- God requires justice to be done. As followers of God, therefore, we are called to fight injustice. Our call to fight injustice supersedes any political view we might have. If there is an injustice, God compels us to speak up. One of the most damning things Christians have done in this country is to politicize our faith. God and the American government are not the same. God is above our politics. Whether we lean left or right should have absolutely no bearing on our understanding of justice. God fights for the oppressed, for those who do not have equal opportunities, for those who are unfairly treated and cast down by society….and so should we. As a white American, it is my job to speak up when I see racial injustice, not because I live in a red state, not because I took a Democratic primary ticket, but because God compels me to do so.
- God compels us to show mercy. What is mercy? Mercy is compassion OR forgiveness shown by someone who has the power to punish or harm. In a hierarchical relationship, mercy is the compassion shown by someone in power to those who have less power. Compassion opens the door to justice because we feel empathy for those who are being treated unjustly. Compassion leads us to fight for justice for those who are oppressed. White Americans, myself included, should seek to look at the struggles of many of our black and brown brothers and sisters with compassion, not judgement. How different might our nation, our world, be if we could look at others through the lens of compassion?
- Finally, God tells us to humbly walk with him. I want to key-in on the word humbly for a moment, because I believe it is this word that opens the floodgates of compassion/mercy and enables us to fight for justice. It took me many years to be able to admit that I was prejudiced. My prejudice wasn’t intentional, but it was borne from being a white American living in white America. Society taught me preconceived notions about black Americans…from television shows where the perpetrator of any crime was always black or brown, to conversations with adults about the dangers of “the city”. My grandparents used racist language because that’s what they were taught (one of my grandfather’s points of pride was when he started using the phrase African-American). I have ancestors who owned slaves…imagine that. In my family tree, people owned other people. That is an uncomfortable understanding to sit with. But, it’s important to sit there…because it’s in the uncomfortable soul-searching and tending that true changes takes place. I believe that it is time for white Americans (myself included) to humble ourselves in regard to racial equality. We need to do some digging, and allow God to uncover our own preconceived notions about race. We need to have the humility to stand up and say, “You know, we got it wrong in the past, but now we want to make it right.” THEN, we need to continue to walk in humility and LISTEN to the experiences of our black and brown brothers and sisters. It is when we are humble enough to listen to the experiences of injustice and prejudice that we grow our compassion for others and are enabled to fight for justice.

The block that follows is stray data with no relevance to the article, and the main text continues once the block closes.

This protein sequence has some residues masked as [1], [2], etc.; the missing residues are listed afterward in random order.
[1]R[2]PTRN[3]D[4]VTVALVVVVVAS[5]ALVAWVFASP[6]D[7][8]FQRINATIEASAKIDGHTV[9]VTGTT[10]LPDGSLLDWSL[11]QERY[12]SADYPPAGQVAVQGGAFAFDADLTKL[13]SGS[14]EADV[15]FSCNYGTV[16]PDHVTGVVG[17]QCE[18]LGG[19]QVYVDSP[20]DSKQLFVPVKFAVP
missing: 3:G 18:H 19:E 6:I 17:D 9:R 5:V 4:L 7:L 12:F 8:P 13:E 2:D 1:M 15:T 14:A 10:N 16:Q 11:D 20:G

So, what is the Lord requiring of you today? Is he asking you to humble yourself and to listen to the voices of those whose experiences are different from yours? Is he asking you to show compassion to those who are hurting? Is he compelling you to speak up and lend your voice to the fight for justice?
My friends, there is so much work to do! Change takes time, it takes effort, it takes unwavering commitment to a vision of a better world. But change can happen. Will you lend your voice to the change?
Blessings and Peace,